Adivasis hold ‘Sansad Gherao’ protest in Delhi

Hundreds of Adivasis, forest dwellers and forest working people participated in a peaceful demonstration on November 21 at Jantar Mantar in New Delhi to demand their forest rights as per provisions of the Forest Rights Act, 2006. They appealed for their rights to natural resources they call jal, jungle, zamin to be recognized by the State. The timing of the protest is significant as the FRA case comes up for hearing before the Supreme Court on November 26.
Forest rights

These protesters had come from all over the country—Uttar Pradesh, Bihar, West Bengal, Madhya Pradesh, Maharashtra, Chhattisgarh, among others—to vent their frustration with the broken administrative system surrounding the implementation of the Forest Rights Act, 2006 that has only served to strip them of their homes and livelihood.

The Sansad Gherao

The movement was organised by Bhumi Adhikar Andolan along with other forest rights groups such as All India Kisan Sabha, All India Union of Forest Working People (AIUFWP), All India Kisan Mahasabha, National Alliance of People’s Movements, All India Agricultural Workers Union, Jagrut Adivasi Dalit Sangathan, All India Krishak Khet Mazdoor Union, Adivasi Adhikar Rashtriya Manch, and Delhi Solidarity Group.

These groups have been supporting tribal communities in holding demonstrations and meetings at their state, district and village levels from November 17 so as to protest the violations of their people’s rights and the dilution of the Forest Rights Act in the stay period between Supreme Court hearings on the on-going matter. These actions were planned ahead of the next hearing in the case which is slated for November 26.

Ashok Chaudhary, the general secretary of AIUFWP, said, “This mobilisation is important before the hearing. The message should go to the law makers that forest dwellers will not tolerate injustice.”

The Gherao also saw the presence of two Rajya Sabha MLAs — Elamaram Kareem and K.K. Ragesh, both from the Communist Party of India (Marxist).

forest rights

The Case

In 2008, a batch of petitions were filed that challenged the constitutional validity of the Forest Rights Act, clubbed under Wild Life First v. Union of India. In relation to this case, the Apex Court had ordered the eviction of over a million forest dwellers in 16 states when their claims over the forest land they reside in were rejected by forest department officials.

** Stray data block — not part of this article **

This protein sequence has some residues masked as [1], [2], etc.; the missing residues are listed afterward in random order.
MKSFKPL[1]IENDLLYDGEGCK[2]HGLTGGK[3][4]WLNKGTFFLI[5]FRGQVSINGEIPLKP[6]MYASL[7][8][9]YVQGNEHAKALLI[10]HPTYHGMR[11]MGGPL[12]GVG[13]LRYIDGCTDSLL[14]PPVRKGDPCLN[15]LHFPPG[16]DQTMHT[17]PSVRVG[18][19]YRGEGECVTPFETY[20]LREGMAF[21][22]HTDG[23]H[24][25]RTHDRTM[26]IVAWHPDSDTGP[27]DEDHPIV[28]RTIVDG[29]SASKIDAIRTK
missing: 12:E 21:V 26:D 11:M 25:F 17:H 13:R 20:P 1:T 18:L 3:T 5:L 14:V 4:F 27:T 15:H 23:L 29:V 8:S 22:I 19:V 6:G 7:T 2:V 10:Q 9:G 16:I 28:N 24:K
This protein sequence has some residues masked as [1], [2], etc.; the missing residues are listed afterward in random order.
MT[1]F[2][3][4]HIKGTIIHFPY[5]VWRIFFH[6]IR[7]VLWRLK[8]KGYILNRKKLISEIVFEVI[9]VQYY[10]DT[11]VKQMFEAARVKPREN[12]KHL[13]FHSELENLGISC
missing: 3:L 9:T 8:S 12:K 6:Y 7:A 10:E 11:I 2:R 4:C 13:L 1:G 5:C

The Court stayed this order after national uproar that was caused by it, and sought information on the claims process, after scores of faults were pointed out in its execution by Adivasis, civil society organisations, and even some retired forest officials.

In September, the Supreme Court admitted 19 intervention applications that had been filed before it in relation to this case by different sets of directly concerned individuals and organisations, all of these defended the constitutional validity of the Forest Rights Act (FRA) 2006.

One such application filed by two Adivasi leaders — Sokalo Gond and Nivada Rana — was backed by the AIUFWP and CJP. Through their application, Gond and Rana are presenting the plight of the Adivasi that has been so thoroughly ignored since the Act’s inception, and also showcasing how the Act is in line with Schedules V, VI, and IX of the Indian Constitution. This application was also significant as it brought to the forefront the role of women human rights defenders and community leaders in the protection of forest rights.

forest rights

The Strife

Adivasis have complained that, despite further evictions having been put on hold until November 26, the forest department has continued to push people out by force and attempted to destroy their farms and houses.

On July 9, in the Siwal village in Burhanpur, Madhya Pradesh, the Barela Adivasi community faced an onslaught of continuous pellet gun firing by forest officials for protesting against an eviction drive. Adding insult to literal injury, 153 Barelas were then booked in a FIR filed by the Nepanagar police in Burhanpur with questionable irregularities and several missing details.

On July 17, in Umbha village of Sonbhadra, Uttar Pradesh, close to 300 men of the dominant, Gujjar community rode atop 32 tractors to indiscriminately fired guns at the residing Gond tribals, caught unawares while were farming their land.

The group was led by the village head that was trying to take possession of the Gond-owned land by means of illegal transfers. The firing led to the killing of 11 villagers, and along with injury to 21 persons.

Final arguments in the SC case are set to begin from November 26.

forest rights



Sansad Gherao in Delhi for Forests Rights

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All Intervention Applications defending FRA, 2006 admitted by SC

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